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Theater Review: 'The Gershwins' Porgy And Bess' At The Ahmanson

Molly Quinlan |
April 28, 2014 | 7:53 p.m. PDT

Contributing Writer

Alicia Hall Moran and Nathaniel Stampley as Porgy and Bess in The Gershwins’ Porgy and Bess. Photo by Michael J. Lutch.
Alicia Hall Moran and Nathaniel Stampley as Porgy and Bess in The Gershwins’ Porgy and Bess. Photo by Michael J. Lutch.
As the stagelights fade to a subtle glow centered on the two of them, Bess (Alicia Hall Moran) sits on Porgy’s (Nathaniel Stampley) lap, looking up into his eyes as he sings to her, “Bess, you is my woman now.” She replies, “Mornin’ time an’ evenin’ time an’ summer time an’ winter time.” They kiss, the lights go out, the house lights come up, and as intermission settles in, the entire audience is forced to take a second to remind themselves that they are in the Ahmanson Theatre in Los Angeles and not back on Catfish Row with the company of "Porgy and Bess." Such is the power of the fantastic cast and incredibly talented leads of the Diane Paulus-directed Broadway National Tour of "The Gershwins’ Porgy and Bess."

"The Gershwins’ Porgy and Bess" is a new reimagining of George and Ira Gershwin’s opera/musical "Porgy and Bess." It tells the story of the residents of Catfish Row, the poor black section of late 1930s Charleston, South Carolina. When Crown (Alvin Crawford), a moonshine-swilling criminal, kills a man, he flees, telling his addict wife Bess to find a place to stay. As the police come closer, Bess is turned away from every door except that of the town cripple, Porgy. As time goes by and Crown doesn’t return, Bess stops using “Happy Dust” provided by the drug dealer Sportin' Life (Kingsley Leggs) and is gradually accepted by the residents of Catfish Row and she and Porgy fall in love. Just when it looks like Bess has turned her life around, Crown returns from banishment and Sporting Life returns from New York, forcing Bess to choose between a happy, quiet life of poverty with Porgy or a high-rolling, addict lifestyle in New York.

SEE ALSO: Theater Review: 'The Gershwins' Porgy And Bess' On Broadway

The score of Porgy and Bess has influences from opera, folk music, gospel, and call-and-response work songs, so any singers cast are required to have incredible voices. That being said, Alicia Hall Moran’s haunting soprano and Nathaniel Stampley’s rich baritone are standouts in their own right and complement each other beautifully. Other standout voices include Jake (David Hughey) and The Strawberry Woman (Sarita Rachelle Lilly).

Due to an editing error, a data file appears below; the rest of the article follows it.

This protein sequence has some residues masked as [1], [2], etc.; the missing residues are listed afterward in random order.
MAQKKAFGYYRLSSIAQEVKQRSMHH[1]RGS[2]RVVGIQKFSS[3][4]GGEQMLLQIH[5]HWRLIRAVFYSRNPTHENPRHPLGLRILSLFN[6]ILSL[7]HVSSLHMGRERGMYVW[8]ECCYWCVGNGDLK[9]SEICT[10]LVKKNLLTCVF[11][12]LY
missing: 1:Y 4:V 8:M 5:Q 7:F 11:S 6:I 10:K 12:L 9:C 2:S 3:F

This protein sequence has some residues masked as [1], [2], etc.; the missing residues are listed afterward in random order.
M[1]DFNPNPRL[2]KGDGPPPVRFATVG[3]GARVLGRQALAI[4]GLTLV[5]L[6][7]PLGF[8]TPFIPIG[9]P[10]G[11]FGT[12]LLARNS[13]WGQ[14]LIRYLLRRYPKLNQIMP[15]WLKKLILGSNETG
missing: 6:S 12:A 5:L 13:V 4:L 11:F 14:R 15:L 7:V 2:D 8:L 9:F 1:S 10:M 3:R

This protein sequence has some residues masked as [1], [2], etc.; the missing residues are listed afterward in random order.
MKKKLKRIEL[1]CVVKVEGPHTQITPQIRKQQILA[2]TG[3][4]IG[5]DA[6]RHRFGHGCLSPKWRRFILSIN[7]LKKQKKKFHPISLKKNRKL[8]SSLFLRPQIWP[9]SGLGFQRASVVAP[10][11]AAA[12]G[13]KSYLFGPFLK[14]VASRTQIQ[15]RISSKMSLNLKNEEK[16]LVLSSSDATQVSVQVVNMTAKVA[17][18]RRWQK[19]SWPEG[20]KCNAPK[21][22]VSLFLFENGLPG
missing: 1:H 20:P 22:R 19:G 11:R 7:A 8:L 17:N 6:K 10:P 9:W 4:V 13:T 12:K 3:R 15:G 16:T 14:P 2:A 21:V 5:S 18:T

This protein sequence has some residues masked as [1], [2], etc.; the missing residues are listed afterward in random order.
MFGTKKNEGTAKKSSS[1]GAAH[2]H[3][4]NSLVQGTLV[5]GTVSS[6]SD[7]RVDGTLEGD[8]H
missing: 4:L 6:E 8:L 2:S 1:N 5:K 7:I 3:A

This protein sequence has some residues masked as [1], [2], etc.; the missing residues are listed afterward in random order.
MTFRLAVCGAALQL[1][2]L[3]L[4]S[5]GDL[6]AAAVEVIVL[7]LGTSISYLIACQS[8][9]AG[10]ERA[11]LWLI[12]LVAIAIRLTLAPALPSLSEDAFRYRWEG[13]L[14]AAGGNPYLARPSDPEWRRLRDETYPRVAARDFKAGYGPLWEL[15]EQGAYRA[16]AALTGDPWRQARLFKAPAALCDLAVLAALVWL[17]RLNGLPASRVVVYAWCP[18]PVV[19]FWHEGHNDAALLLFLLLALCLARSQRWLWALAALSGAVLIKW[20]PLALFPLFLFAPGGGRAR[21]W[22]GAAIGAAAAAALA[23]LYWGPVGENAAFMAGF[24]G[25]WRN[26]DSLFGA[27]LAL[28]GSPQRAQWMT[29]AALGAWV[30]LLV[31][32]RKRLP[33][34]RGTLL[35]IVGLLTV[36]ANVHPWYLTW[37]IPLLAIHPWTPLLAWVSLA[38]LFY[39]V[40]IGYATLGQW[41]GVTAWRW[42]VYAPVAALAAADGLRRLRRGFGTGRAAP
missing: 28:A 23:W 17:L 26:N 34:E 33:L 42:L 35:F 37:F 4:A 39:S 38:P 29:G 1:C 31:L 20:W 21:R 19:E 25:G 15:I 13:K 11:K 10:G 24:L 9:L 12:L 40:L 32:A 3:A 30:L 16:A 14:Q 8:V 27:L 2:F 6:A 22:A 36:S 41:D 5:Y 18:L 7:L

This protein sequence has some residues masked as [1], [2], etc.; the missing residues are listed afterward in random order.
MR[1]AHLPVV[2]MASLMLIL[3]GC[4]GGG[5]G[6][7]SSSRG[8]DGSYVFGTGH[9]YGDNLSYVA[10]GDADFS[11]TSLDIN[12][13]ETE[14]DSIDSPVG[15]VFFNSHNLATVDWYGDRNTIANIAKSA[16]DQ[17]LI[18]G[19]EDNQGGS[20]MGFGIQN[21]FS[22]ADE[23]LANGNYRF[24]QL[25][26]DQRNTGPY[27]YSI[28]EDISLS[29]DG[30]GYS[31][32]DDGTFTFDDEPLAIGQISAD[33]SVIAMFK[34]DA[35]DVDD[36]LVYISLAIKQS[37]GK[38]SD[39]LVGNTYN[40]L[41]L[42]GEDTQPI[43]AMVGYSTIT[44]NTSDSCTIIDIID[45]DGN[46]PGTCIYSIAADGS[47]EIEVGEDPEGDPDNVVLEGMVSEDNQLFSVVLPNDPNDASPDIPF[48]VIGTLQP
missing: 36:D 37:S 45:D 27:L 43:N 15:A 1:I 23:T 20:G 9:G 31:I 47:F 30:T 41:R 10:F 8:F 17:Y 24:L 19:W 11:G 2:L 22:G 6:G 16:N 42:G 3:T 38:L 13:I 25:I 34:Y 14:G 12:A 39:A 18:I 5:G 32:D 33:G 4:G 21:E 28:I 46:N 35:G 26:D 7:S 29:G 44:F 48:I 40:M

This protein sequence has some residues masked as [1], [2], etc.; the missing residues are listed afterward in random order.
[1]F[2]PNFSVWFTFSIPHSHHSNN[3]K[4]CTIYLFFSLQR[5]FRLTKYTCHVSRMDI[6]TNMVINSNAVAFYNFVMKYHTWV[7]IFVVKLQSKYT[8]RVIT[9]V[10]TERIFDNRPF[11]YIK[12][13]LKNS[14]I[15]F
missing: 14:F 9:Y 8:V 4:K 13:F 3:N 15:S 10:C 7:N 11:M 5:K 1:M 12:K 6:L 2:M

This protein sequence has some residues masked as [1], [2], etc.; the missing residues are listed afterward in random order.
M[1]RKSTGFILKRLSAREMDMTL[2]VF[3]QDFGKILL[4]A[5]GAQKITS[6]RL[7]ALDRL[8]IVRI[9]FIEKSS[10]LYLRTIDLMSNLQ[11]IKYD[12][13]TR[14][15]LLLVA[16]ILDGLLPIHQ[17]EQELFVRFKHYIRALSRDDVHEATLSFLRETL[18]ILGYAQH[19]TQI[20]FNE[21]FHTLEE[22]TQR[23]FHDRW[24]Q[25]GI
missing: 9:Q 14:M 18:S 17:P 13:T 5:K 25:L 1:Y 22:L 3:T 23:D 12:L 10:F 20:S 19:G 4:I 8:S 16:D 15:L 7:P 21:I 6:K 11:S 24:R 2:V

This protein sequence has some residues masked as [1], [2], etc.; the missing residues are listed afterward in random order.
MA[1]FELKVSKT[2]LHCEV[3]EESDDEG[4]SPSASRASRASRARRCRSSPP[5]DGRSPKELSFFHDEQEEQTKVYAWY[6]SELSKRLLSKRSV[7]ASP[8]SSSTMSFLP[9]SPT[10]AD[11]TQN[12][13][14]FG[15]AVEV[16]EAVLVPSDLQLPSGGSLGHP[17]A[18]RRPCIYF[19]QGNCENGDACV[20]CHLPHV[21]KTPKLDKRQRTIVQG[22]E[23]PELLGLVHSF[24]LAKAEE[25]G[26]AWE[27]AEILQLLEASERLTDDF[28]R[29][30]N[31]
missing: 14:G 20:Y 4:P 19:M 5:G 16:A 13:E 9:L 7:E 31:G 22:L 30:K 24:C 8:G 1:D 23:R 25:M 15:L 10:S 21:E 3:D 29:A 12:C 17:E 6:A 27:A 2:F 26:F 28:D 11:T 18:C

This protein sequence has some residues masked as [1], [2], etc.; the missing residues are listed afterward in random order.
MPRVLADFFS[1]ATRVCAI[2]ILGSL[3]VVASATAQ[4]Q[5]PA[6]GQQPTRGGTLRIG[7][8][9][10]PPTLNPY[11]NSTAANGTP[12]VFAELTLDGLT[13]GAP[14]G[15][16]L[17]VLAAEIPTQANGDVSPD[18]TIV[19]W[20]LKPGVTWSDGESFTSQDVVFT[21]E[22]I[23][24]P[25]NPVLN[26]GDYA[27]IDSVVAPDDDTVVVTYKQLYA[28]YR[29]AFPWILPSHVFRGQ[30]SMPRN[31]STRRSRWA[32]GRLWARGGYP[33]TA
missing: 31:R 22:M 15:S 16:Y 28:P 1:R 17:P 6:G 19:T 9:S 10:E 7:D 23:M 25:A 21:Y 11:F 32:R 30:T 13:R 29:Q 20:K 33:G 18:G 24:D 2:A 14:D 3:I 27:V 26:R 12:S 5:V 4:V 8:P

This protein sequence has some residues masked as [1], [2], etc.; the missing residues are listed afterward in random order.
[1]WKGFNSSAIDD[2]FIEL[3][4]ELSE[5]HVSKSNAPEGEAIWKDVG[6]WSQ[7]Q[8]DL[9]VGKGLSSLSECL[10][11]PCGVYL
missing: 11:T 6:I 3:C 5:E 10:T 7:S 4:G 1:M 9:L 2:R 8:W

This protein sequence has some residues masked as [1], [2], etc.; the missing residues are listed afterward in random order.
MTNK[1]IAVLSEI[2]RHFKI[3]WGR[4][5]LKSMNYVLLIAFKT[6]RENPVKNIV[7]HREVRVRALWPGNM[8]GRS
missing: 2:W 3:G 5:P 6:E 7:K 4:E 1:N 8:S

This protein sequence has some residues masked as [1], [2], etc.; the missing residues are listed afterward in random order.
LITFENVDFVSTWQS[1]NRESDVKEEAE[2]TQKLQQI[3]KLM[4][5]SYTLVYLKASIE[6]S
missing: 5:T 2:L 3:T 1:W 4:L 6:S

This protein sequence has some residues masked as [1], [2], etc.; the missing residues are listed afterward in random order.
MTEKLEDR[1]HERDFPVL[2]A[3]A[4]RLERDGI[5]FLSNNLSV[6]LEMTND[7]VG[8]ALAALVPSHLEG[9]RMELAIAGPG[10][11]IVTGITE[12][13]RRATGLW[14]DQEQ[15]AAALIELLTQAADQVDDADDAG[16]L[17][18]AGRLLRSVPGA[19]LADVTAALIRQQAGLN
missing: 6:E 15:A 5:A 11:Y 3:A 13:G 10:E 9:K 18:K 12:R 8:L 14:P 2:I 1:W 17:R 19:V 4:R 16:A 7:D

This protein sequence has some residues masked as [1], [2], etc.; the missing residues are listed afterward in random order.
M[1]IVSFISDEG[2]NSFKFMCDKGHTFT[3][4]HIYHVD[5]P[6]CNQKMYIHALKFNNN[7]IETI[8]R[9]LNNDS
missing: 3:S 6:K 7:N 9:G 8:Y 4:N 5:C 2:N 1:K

In terms of acting, Moran brings an earnest life to the role of Bess. Somehow graceful despite her ungainly speech and drunken ways, Moran has a commanding presence on stage. Danielle Lee Greaves' Mariah is larger than life, with brilliant comedic timing and attitude to spare. Alvin Crawford is equally compelling as Crown, and at times downright terrifying.

Christopher Akerlind’s lighting design is absolutely breathtaking, reminiscent of a lazy summer’s day, then terrifying in its depiction of a hurricane. ESosa’s costume design is beautiful as well, and subtly indicated in every scene how close Bess was to earning the acceptance of Catfish Row. Ronald K. Brown’s choreography is fantastic, bringing elements of African jazz and tribal music to the already multi-genre show. The only issues in terms of technical elements on opening night seemed to be with Acme Sound Partners’ sound design; at times the microphones gave off so much static that it was impossible to clearly hear what the actors were singing.

Diane Paulus’ direction of "The Gershwins’ Porgy and Bess" is mesmerizing. It features a cast of strong actors, abundant laughs amidst serious moments, and some of the most beautiful vocals this side of Broadway. Get a chance to see this show while it’s in town.

“The Gershwins’ Porgy and Bess is playing through June 1 at the Ahmanson Theatre (135 N. Grand Avenue, downtown). Tickets are $30-$95. For more information visit CenterTheatreGroup.org.

For more theater coverage click here.

You can contact contributing writer Molly Quinlan here.



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